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Plastic ban: Big retailers in Pune switch to alternatives, but manufacturers struggle to keep up

While major retailers like Big Bazaar and D-Mart have come up with 100 per cent compostable bags along with the bags made of cloths and papers as a solution to the ban, smaller retailers are finding it difficult to cope with the added expenses.

pune Updated: Apr 23, 2018 15:11 IST
Parth Welankar
Parth Welankar
Hindustan Times, Pune
Pune,Plastic ban,compostable
In a blow to retailers such as Big Bazaar and D-Mart, authorities have termed the compostable bags to be equally hazardous in nature. (Pratham Gokhale/HT File Photo)

While civic authorities are uncompromising in their efforts to enforce the state-wide plastic ban, retailers are finding it difficult to switch to alternate mediums. While major retailers like Big Bazaar and D-Mart have come up with 100 per cent compostable bags along with the bags made of cloths and papers as a solution to the ban, smaller retailers are finding it difficult to cope with the added expenses.

THE BIG BANE FOR WORKERS AND INDUSTRY?
The flip side of the plastic ban is that it, according to manufacturers, has led to the loss of jobs and closure of manufacturing units. We also look at some ‘expensive’ alternatives to banned plastic items
While some workers have found odd jobs, others are still unemployed
Source: All-India Plastic Manufacturers’ Association (AIPMA)
WHY MANUFACTURERS ARE UPSET
1 Production stopped and industrial unitsshut overnight
2 Raw materials sent back at the owner’sloss
3 Excessive stock of manufactured items ingodowns
4 Traders’ refusal to payLoans
5 Unpaid salaries of unemployed workers
WHY TRADERS AND HAWKERS ARE LIVID
Shops had to be closed Tonnes of stock Nobody wants to buy alternatives that are expensive
SILVER LINING?
A fortnight after the state issued the ban, the government exempted small PET and PETE bottles with a carrying capacity of less than half a litre from the plastic ban.
Manufacturers and traders hope for more such concessions.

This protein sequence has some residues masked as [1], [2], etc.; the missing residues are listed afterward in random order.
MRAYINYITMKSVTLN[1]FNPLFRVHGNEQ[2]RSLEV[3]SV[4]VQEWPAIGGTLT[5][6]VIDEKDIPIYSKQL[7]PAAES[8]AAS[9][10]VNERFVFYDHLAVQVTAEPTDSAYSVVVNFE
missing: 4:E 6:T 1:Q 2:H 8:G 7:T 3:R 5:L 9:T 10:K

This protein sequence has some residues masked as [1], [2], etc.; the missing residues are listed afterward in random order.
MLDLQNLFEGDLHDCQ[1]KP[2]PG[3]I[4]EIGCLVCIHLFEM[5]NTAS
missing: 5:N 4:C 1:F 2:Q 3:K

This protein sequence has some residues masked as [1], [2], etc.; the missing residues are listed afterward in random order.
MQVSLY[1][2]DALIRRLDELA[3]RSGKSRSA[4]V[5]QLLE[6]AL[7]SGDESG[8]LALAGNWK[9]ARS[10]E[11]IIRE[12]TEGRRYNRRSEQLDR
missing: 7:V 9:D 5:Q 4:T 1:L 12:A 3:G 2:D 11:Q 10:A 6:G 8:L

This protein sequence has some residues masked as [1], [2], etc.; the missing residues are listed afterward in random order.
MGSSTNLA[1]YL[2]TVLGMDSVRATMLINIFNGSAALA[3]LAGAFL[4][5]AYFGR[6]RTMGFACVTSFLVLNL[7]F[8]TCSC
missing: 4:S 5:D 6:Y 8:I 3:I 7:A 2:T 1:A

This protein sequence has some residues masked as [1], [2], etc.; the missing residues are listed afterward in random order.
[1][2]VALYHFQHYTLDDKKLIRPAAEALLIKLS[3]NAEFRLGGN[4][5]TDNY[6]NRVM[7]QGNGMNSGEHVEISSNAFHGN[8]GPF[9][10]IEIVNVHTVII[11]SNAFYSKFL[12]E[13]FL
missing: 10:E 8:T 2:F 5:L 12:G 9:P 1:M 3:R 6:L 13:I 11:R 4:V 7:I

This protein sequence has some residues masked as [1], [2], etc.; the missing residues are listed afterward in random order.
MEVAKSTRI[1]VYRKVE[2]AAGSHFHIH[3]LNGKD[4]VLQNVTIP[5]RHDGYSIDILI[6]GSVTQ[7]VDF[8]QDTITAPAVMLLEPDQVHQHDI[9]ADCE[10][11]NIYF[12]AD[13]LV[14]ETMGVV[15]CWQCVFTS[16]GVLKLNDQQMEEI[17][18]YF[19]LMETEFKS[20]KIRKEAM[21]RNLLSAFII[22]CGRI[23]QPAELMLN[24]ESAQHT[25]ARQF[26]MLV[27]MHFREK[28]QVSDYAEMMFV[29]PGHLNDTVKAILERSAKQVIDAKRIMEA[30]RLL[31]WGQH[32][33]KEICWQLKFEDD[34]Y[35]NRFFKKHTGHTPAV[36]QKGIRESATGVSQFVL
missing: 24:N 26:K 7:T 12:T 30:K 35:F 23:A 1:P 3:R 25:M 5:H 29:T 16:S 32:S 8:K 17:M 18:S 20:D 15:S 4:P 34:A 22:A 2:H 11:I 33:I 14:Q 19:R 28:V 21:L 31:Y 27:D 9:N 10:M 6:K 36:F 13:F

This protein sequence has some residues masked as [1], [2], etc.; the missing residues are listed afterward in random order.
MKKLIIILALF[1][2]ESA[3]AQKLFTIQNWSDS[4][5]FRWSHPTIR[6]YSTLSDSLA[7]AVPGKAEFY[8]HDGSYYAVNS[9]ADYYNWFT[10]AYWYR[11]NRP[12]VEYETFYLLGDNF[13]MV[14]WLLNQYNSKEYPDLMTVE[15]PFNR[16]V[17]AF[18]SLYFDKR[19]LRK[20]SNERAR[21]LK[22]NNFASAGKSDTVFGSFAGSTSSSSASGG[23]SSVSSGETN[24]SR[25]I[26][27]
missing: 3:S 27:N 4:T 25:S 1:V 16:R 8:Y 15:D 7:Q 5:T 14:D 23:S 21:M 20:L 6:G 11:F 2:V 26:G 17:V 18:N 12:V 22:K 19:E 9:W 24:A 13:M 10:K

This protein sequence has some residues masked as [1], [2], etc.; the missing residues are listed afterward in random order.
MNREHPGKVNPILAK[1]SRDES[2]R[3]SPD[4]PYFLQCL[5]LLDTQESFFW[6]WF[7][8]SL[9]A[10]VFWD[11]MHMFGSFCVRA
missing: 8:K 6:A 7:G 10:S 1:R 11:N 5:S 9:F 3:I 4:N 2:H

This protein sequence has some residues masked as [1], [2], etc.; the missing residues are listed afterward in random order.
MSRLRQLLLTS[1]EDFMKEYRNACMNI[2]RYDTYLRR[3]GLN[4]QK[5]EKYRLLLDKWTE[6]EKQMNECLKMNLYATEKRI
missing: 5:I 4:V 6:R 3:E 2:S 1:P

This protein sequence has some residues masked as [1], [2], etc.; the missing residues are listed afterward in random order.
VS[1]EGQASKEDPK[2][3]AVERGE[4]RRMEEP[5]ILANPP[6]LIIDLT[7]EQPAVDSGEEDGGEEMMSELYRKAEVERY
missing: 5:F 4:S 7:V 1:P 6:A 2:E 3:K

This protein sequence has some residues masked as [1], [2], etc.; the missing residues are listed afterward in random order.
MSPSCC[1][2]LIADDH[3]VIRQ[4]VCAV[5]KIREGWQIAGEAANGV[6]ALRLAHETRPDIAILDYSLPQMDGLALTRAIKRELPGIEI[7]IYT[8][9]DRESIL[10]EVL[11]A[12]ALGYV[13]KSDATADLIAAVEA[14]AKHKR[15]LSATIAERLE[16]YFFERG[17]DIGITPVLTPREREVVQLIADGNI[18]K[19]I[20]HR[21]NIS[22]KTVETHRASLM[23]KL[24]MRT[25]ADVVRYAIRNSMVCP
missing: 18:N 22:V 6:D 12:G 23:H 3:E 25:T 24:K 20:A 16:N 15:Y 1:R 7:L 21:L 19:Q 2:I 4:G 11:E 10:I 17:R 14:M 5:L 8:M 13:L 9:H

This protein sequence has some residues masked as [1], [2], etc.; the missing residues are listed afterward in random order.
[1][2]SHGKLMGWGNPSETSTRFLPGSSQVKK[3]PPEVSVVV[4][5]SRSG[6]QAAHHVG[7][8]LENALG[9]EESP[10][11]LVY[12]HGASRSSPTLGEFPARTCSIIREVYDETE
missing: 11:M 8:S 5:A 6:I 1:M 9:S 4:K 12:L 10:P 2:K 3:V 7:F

A state-appointed five-member committee will receive such suggestions from representatives of plastic traders and manufacturers and submit a feasibility report on collecting used plastic items under waste management rules.
> We have shut all units that produced banned items. The state should at least exempt products that can be recycled and do not have alternatives. We are waiting for another notification on the ban.
HARPAL SINGH, of All India Plastics Manufacturers’ Association
BAGFUL OF OPTIONS (Cost per unit)
THE PUNE STORY
PENALTY FOR VIOLATION
Rs 5,000 and Rs 10,000
For first and second offences (designated officers in municipal corporations, police force and environment department can issue such fines)
Rs 25,000 and three-month jail:
For the third offence (the right rests with judicial magistrates)
WHO CAN PENALISE VIOLATORS?
IN URBAN AREAS
Municipal commissioners
Deputy municipal commissioners
Shops and establishment officers and inspectors
Sanitary inspector
Health inspector
Ward officer
Officers nominated by municipal commissioner and chief executive officer of municipal councils
IN RURAL AREAS
District collector
Deputy collector
Sub-divisional officer
Tehsildar
Talathi or officer nominated by district collector
CEO of zilla parishad
Block divisional officer
Health officer
Development officer
District education officer
OTHER OFFICIALS
Member secretary, regional officer, sub-regional officer and field officer of the Maharashtra Pollution Control Board (MPCB)